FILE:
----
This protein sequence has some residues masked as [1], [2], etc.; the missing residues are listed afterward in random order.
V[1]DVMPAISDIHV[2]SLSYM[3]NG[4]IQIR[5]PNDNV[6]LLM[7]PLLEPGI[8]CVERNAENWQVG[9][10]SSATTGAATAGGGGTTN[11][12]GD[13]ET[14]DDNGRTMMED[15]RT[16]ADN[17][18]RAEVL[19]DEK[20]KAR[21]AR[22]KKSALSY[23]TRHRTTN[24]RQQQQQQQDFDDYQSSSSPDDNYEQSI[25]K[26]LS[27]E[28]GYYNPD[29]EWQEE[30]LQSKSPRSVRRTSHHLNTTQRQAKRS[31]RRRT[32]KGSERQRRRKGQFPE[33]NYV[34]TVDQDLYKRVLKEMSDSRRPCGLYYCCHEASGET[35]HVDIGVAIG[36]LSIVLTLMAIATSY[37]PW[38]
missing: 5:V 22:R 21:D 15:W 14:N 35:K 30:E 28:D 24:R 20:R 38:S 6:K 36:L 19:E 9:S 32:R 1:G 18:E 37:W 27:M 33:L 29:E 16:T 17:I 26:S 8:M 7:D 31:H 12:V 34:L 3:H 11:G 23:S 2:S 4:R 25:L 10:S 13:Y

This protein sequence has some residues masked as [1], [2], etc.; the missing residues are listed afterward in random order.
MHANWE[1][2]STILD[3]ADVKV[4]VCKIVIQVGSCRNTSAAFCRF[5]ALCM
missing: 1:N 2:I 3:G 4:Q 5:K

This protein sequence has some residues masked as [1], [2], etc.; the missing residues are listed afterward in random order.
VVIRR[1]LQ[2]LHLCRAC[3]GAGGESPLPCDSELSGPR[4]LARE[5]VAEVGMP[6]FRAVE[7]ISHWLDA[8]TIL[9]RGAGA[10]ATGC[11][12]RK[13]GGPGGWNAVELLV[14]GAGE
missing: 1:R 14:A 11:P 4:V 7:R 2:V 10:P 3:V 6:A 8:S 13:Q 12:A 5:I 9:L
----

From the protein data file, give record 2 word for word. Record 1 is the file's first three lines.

This protein sequence has some residues masked as [1], [2], etc.; the missing residues are listed afterward in random order.
MHANWE[1][2]STILD[3]ADVKV[4]VCKIVIQVGSCRNTSAAFCRF[5]ALCM
missing: 1:N 2:I 3:G 4:Q 5:K